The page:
With Maharashtra staring in the face of one of the biggest water crisis in recent decades, a law and order problem has arisen in the parched Marathwada region, threatening to snowball into social conflict.
Last week, the police were called in to deploy and organise tankers under their protection after furious residents of Dongargaon village refused water supply from their dam to nearby Latur city. Eleven villages, including Dongargaon, are denying the city water from the Dongargaon dam, justifying the move on grounds that their plight was no better.
Eventually, a team of 25 water tankers, under the vigilant eye of the police were pressed into service to draw water from the dam and ferry it to Latur. In September last year, Latur’s residents received water supply barely once a month.
“If drought is declared again this year, it will be hydrological in nature and not a meteorological one,” says Prof. H.M. Desarda, economist and former member, Maharashtra State Planning Board.
A string of bad rainfall years coupled with bureaucratic myopia have resulted in a systemic failure with the ravages of indiscriminate urbanisation wreaking havoc with the groundwater table of Western Maharashtra, which traditionally receives heavy rainfall.
In the 540-odd villages across 13 talukas in Pune district, the groundwater levels have alarmingly plummeted to 1 m, as per a recent report by the Groundwater Surveys and Development Agency (GSDA). In more than 100 of these villages showed depletion of the water groundwater level to more than 3 m.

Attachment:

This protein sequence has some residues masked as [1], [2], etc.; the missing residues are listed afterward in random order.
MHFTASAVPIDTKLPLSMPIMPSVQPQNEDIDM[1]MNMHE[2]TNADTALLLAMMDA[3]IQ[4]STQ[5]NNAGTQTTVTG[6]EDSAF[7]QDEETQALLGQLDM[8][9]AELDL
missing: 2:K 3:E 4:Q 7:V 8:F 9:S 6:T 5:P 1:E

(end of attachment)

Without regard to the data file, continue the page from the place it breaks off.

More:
This acute water scarcity has stunted the growth of the Rabi crop with eight of the 12 Tehsils of Pune district reporting 40 per cent less than their normal sowing.
“The government has failed to develop durable social assets in the form of micro-water sheds. The only solution to avert catastrophe is to stop all non-essential uses of water and direct it only for drinking purposes,” Prof. Desarda said.
Last Thursday, Pune Mayor Prashant Jagtap’s vaunt that the city would not face any increase in water cuts met with bitter irony and scepticism among activists and citizens, given the fact that Marathwada’s present woes have a direct bearing on the water supply in Pune district and its neighbouring areas.
The State Government’s intentions to divert water from Pune’s dams to parched areas like Latur mean imminent water cuts for the city’s residents, contrary to the Mayor’s assurances.
“This year, we must bear in mind that many parts of the State are facing grave water cuts and that each district must help others to overcome it,” said Pune Guardian Minister Girish Bapat.
The primary bone of contention in water disposition is the 6.77 TMC water left in the Bhama Askhed dam in Khed taluka in Pune district.
The urban areas of Pune, Solapur and Daund, have staked claim on this precious stock of water, while the State Government has hinted that it might supply arid Latur and other parts of water-bereft Marathwada with this reserve stock.